The drug is excreted from the body through various routes; such as kidney or bile, sweat, tears, breast milk. The drug is excreted from the body in its active chemical state or in the form of metabolites. The polarized form of drug or hydrophilic drug is easily eliminated through urine. The lipophilic drug is needed hepatic pathway to be converted into metabolites to easily excrete in urine. The drugs which pass through the liver for the first-pass effect are entered in bile and use the pathway of the small intestine to excrete.

Bioavailability is the rate and extent to which drug in the form of the active moiety is absorbed from a drug product and becomes available at the site of action. Pharmacokinetics deals with the bioavailability of the drugs so that it should give therapeutic effects. For the development of new dosage forms, the researchers study all pharmacokinetic parameters of the drug for its maximum availability.

Pharmacodynamics:

Pharmacodynamics is the study of biochemical and physiological effects of drugs on the body; mechanism of drug action and relationship between drug concentration and effect.

For example, the pharmacodynamics of ciprofloxacin is; it inhibits DNA gyrase to prevent DNA replication. E.coli is sensitive to ciprofloxacin. Ciprofloxacin inhibits its DNA replication leading to inhibit its infection.

Therapeutic effects are achieved at the minimum effective dose of the drug. At this dose, the drug shows its mechanism of action at the target site and we achieve the therapeutic effect.

Toxicity effects are achieved when the drug crosses the maximum therapeutic concentration and it leads to adverse effects or damage to the body. Pharmacodynamics is also the study of the therapeutic and the toxic effects of the drug.  

For example, digoxin is a drug used to treat heart failure or Atrial fibrillation. The therapeutic serum concentration of digoxin should be 0.8-2.0 ng/mL. It has a narrow therapeutic index. As the concentration of digoxin exceeds to toxic level it causes adverse effects like nausea, hyperkalemia, dysrhythmias, and malaise.

Pharmacodynamic interactions: Pharmacodynamic interactions means the interaction of two drugs. The action of one drug is changed in the presence of another. There are four main groups of pharmacodynamic interactions.

 The variability of such interactions may be further complicated owing to significant genetic differences between individuals.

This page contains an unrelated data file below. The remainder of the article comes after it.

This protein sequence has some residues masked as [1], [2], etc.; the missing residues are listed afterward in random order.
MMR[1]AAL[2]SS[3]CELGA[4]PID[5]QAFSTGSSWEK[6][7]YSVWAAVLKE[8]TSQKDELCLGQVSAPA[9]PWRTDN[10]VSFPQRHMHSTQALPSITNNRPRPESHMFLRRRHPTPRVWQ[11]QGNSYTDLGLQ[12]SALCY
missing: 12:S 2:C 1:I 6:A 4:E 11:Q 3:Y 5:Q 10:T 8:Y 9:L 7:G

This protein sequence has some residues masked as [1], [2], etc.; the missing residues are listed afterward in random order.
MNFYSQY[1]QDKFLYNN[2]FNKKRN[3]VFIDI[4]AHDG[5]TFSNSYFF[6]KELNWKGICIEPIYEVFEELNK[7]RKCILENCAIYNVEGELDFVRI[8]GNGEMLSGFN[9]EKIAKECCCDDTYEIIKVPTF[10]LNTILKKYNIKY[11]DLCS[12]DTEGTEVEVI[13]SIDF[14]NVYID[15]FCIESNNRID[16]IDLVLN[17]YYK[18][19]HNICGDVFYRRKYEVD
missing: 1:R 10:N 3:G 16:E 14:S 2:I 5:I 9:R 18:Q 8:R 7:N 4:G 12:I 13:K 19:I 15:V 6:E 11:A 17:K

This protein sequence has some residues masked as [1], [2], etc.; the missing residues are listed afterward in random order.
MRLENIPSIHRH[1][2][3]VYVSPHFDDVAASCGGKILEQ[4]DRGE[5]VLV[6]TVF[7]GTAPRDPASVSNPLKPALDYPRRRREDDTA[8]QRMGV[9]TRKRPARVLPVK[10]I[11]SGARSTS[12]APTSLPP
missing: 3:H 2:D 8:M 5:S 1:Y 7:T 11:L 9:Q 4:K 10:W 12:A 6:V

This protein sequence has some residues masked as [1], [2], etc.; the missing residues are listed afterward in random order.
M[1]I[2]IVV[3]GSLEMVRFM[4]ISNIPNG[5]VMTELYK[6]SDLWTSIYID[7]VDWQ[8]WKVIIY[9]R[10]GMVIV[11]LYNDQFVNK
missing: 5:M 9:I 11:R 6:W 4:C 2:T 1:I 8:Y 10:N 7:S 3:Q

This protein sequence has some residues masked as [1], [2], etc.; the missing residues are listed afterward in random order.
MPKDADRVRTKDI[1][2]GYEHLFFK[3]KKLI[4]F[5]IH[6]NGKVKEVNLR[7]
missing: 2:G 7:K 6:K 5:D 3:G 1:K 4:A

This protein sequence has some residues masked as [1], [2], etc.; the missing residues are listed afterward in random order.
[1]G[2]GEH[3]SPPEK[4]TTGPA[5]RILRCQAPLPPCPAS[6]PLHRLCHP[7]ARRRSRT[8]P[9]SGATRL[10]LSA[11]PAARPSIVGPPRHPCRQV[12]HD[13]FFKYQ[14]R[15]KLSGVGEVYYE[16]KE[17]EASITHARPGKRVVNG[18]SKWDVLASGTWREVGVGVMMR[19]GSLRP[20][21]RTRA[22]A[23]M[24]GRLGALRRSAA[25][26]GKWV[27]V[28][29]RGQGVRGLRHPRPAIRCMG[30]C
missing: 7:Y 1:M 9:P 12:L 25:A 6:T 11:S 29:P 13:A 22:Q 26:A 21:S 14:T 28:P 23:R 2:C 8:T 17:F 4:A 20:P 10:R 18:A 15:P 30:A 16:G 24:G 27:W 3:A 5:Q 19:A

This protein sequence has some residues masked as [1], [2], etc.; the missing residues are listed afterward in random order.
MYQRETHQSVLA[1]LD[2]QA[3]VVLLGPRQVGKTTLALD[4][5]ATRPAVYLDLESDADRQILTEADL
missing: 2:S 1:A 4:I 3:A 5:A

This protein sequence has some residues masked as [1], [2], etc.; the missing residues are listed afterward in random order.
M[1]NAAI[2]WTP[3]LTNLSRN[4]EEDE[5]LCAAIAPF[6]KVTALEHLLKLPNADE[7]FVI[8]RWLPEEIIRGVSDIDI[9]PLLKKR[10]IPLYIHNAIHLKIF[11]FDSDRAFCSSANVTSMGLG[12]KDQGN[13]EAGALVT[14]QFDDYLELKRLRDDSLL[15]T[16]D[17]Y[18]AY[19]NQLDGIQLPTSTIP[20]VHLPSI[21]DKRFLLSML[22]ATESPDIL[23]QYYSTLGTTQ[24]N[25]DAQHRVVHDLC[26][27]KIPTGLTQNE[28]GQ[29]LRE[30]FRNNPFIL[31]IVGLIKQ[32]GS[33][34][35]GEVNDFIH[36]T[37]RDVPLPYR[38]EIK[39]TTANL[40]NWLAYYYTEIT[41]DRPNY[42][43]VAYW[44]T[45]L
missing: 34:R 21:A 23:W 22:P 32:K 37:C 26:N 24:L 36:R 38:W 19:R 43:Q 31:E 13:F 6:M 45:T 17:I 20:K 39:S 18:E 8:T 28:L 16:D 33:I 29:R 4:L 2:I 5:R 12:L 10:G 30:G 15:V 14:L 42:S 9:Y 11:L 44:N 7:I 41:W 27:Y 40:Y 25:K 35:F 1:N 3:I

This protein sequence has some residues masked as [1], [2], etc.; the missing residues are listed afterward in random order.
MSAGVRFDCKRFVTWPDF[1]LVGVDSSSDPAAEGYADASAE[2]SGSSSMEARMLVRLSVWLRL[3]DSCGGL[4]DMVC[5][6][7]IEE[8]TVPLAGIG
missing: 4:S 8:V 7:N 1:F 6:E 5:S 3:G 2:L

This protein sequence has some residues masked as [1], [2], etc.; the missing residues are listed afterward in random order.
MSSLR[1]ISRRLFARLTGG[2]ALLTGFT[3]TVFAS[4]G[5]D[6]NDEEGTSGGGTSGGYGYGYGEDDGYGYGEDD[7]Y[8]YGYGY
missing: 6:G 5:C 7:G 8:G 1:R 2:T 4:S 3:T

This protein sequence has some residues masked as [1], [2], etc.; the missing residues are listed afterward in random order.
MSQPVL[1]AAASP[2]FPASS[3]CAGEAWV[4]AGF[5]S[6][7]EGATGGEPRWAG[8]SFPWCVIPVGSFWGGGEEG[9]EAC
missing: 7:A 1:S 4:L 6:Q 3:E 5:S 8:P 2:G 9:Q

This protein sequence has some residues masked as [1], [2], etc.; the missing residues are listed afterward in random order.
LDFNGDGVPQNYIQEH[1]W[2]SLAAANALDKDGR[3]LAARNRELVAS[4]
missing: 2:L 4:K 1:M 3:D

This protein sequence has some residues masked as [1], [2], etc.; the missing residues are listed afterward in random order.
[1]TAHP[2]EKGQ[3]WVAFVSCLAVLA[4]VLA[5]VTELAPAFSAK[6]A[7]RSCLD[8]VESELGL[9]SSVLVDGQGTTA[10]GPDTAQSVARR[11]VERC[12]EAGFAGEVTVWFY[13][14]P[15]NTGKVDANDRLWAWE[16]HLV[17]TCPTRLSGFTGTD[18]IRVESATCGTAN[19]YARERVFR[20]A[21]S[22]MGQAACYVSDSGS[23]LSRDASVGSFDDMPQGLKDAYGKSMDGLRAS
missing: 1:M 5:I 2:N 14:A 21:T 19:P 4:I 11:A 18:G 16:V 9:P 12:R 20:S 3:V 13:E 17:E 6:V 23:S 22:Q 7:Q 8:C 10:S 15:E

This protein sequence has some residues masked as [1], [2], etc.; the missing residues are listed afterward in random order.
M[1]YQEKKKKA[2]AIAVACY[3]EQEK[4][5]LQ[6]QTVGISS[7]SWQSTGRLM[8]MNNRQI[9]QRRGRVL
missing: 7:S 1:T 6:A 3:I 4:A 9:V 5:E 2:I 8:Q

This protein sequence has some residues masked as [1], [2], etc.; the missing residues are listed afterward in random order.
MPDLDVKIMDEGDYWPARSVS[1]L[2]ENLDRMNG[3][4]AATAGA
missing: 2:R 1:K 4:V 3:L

The first main group of pharmacodynamic interactions is of synergistic interactions. The action of a drug is enhanced by another, such as the analgesic action of one NSAID agent being enhanced when a second NSAID agent is given concurrently.

The second group of interactions is antagonistic when the main action of an index drug is opposed or minimized by another, such as between cholinergic antagonists (atropine) and cholinergic agonists (acetylcholine).

The third group of pharmacodynamic interactions is interactions secondary to changes in drug transport mechanisms, such as occur at adrenergic nerve terminals when the actions of adrenergic neuron-blocking drugs such as guanethidine may be blocked by phenothiazine-type drugs or other indirectly acting sympathomimetic amines and tricyclic antidepressants (thereby negating their antihypertensive actions).

 The final group of pharmacodynamic interactions is interactions due to disturbances in fluid and electrolyte balance. Significant interactions with antihypertensive agents involve the thiazide diuretics and lithium. Thiazide diuretics block the secretion and excretion of lithium into the renal tubules, leading to increased lithium concentrations and subsequent toxicity.

The pharmacodynamics of a drug is affected by some physiologic changes. These changes are

  1. A disorder or disease
  2. Aging process
  3. Other drugs

Disorders that affect pharmacodynamic responses include genetic mutations, thyrotoxicosis, malnutrition, myasthenia gravis, Parkinson’s disease, and some forms of insulin-resistant diabetes mellitus. These disorders can change receptor binding, alter the level of binding proteins, or decrease receptor sensitivity.

Aging tends to affect pharmacodynamic responses through alterations in receptor binding or in post-receptor response sensitivity (see table Effect of Aging on Drug Response).

Pharmacodynamic drug-drug interactions result in a change in effects as discussed above.

Difference between Pharmacokinetics and Pharmacodynamics

The role of pharmacokinetics to derived dosing regimens to achieve therapeutic drug concentrations for optimal safety and efficacy. While pharmacodynamics refers to the relationship between drug concentration at the site of action (receptor) and the observed pharmacologic response.

New Drug development

is very much dependent on the pharmacokinetics and pharmacodynamics of the drug. The experimental aspects of pharmacokinetics and pharmacodynamics involve the development of biologic sampling techniques, analytical methods for the measurement of drugs and metabolites, and procedures that facilitate data collection and manipulation. The application of statistics is an integral part to study new drug development.